Question Is this consider OC

MangaTech

Great
Sep 27, 2021
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Hi all.
When we got for example, one Mobo that supports up to 4133mhz (OC), one kit of DDR4 that supports 3000mhz and a Ryzen 5 3600 that supports up to 3200Mhz and we set the ram by XMP and it will run at that 3000mhz with 1.35v considered OC or as all values are within the specs of all the system, it's not considered OC?
I always thought OC means go above the supported values of the system.

Thanks in advanced.
 

Math Geek

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XMP is basically OC settings for that kit. it was tested and determined it could handle those specs above the standard speed they were actually making at the time. . so it is technically OC'ed when you enable the XMP profile.

however, it is also considered OC'ed if you buy ram rated for 3000 mhz and run it at 3200 or something similar since it was sold as 3000 speed ram.

so both examples are really OC'ed depending on how you look at it. the XMP profile just does it for you without you having to tinker with the settings to find the optimal speed it wants to run at. you can still manually OC that same ram stick and see what you can get it to do without using the XMP profile if you wish.

the profile is just a shortcut of known good settings you can use if you wish.
 

MangaTech

Great
Sep 27, 2021
217
17
95
4
XMP is basically OC settings for that kit. it was tested and determined it could handle those specs above the standard speed they were actually making at the time. . so it is technically OC'ed when you enable the XMP profile.

however, it is also considered OC'ed if you buy ram rated for 3000 mhz and run it at 3200 or something similar since it was sold as 3000 speed ram.

so both examples are really OC'ed depending on how you look at it. the XMP profile just does it for you without you having to tinker with the settings to find the optimal speed it wants to run at. you can still manually OC that same ram stick and see what you can get it to do without using the XMP profile if you wish.

the profile is just a shortcut of known good settings you can use if you wish.
So basically any setting above 2133mhz is considered OC? Or if I don't activate XMP in bios but set the DDR speed to 2666mhz in other option that bios have, in this case "Tweeker" it's not OC? Just curious about...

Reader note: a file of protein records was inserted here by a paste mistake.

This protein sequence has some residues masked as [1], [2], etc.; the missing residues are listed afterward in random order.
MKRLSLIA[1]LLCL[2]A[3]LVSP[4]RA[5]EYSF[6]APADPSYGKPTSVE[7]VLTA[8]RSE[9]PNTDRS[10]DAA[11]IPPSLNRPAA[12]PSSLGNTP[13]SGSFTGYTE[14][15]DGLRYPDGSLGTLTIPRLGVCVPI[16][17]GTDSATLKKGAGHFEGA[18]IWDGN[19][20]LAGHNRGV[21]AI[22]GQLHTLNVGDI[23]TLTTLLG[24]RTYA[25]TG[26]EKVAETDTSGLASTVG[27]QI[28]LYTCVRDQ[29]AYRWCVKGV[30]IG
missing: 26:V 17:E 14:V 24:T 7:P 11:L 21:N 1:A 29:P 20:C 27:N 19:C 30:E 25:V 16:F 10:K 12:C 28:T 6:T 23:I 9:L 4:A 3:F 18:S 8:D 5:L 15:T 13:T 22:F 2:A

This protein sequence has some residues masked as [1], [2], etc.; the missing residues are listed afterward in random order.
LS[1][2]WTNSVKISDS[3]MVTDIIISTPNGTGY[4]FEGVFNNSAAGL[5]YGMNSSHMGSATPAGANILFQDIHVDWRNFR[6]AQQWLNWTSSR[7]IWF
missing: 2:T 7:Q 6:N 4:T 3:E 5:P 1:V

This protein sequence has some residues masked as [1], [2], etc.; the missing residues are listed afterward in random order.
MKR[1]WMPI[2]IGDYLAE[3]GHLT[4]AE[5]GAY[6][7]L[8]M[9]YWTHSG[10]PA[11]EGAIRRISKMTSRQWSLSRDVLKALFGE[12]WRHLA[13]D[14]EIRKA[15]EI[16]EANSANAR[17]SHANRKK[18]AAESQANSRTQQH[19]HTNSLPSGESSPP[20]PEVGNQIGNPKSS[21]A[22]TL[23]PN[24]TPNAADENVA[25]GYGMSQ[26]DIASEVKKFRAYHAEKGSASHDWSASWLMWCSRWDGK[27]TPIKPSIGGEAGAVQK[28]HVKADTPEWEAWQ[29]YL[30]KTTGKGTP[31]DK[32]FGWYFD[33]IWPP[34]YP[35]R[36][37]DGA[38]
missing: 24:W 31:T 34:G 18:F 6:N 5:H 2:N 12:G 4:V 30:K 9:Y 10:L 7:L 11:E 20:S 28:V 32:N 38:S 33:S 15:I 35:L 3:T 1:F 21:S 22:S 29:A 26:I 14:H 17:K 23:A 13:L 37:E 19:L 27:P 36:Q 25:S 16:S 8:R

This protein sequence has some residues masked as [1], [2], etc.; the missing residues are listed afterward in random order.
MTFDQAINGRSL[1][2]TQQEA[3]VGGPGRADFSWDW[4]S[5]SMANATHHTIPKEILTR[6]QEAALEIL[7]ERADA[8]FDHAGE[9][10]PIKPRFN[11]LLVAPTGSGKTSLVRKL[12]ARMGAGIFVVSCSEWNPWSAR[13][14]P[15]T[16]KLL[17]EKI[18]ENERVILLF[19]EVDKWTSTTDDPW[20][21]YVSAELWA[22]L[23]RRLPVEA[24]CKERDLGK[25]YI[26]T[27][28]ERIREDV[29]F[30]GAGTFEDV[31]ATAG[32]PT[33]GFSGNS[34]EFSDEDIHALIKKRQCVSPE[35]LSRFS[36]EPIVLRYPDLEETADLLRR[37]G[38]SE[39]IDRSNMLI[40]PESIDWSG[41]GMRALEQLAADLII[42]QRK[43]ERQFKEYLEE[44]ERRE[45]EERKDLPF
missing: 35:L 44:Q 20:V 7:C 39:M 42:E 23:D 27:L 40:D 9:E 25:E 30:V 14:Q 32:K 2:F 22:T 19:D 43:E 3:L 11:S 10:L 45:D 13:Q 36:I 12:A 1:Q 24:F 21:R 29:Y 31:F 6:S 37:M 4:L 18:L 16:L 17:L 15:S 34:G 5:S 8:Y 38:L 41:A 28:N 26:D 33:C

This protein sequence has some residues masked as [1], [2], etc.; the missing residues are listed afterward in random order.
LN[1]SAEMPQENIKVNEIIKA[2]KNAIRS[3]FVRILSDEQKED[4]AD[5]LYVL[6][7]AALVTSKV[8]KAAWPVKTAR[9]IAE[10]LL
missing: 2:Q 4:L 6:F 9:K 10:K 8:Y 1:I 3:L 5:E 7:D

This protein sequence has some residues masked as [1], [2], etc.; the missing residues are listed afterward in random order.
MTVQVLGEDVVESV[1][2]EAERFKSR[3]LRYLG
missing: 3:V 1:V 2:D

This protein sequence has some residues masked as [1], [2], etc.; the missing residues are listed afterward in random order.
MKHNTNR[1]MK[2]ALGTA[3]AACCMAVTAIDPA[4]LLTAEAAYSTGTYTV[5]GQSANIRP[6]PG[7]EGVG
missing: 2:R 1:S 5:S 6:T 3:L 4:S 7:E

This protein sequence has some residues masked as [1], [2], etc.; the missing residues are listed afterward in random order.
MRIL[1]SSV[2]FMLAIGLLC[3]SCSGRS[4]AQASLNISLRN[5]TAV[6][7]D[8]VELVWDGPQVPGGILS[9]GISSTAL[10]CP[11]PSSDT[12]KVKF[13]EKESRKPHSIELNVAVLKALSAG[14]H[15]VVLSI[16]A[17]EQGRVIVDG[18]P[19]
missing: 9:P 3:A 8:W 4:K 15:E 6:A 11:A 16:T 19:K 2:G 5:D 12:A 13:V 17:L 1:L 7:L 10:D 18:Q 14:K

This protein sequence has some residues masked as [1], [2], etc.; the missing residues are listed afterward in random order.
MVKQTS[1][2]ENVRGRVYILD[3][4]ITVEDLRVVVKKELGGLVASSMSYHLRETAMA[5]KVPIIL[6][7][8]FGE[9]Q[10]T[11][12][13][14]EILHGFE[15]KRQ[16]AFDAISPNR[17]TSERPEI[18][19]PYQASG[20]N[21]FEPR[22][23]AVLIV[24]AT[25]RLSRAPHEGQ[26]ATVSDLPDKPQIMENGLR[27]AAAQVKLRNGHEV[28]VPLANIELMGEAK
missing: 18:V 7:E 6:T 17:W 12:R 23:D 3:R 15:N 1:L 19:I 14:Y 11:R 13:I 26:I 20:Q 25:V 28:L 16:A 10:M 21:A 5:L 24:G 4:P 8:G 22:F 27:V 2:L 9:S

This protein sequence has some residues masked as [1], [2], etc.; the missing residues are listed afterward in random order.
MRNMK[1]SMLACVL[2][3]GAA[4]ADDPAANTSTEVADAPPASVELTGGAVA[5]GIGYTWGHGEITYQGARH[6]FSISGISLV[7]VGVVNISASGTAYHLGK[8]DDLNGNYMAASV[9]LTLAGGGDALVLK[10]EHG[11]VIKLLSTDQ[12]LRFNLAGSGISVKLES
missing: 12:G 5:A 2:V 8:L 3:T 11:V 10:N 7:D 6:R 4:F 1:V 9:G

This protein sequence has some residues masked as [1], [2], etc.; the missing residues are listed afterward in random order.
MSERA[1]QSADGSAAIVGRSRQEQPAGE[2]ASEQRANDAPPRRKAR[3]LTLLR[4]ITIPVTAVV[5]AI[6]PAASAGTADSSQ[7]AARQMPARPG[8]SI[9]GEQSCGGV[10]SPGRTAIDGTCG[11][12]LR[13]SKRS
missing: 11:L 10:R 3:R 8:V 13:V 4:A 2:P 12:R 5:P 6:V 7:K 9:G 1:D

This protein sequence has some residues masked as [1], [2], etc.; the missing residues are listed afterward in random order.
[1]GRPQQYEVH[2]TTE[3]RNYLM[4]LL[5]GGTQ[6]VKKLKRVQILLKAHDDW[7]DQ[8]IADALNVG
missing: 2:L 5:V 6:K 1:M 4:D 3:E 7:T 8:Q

Math Geek

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yah, before you enable the xmp profile, it will run at its default speed. anything above that is considered an OC. whether you set it manually or through the profile. amounts to the same thing in that it is running above stock specs.
 

MangaTech

Great
Sep 27, 2021
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yah, before you enable the xmp profile, it will run at its default speed. anything above that is considered an OC. whether you set it manually or through the profile. amounts to the same thing in that it is running above stock specs.
Yes i've noticed now that in my other system, even if i set it to 2666mhz in my I7 8700k it sets the voltage to 1.35v with Trident 3200 ram.
But guess if I don't pass the limit of the mobo, cpu and ram it won't cause any harm.
 
So basically any setting above 2133mhz is considered OC? Or if I don't activate XMP in bios but set the DDR speed to 2666mhz in other option that bios have, in this case "Tweeker" it's not OC? Just curious about...
not every setting above 2133 is OC
ram overclock is done in few parts, either raising clock or reducing timings (which involves rising voltages to have lower latencies) outside of JEDEC specs

if you disable XMP and just put frequency to 2666 without touching timings or ram voltage, you would see some high latency values, for 2666 jedec, it goes with 17-17-17 up to 20-20-20 timings at 1.2v
to reduce latencies, you bump up voltage (overclock) or increase frequency (also overclock if you go past you ram or cpu specs) or you can toy with both to find some best performing combination
 

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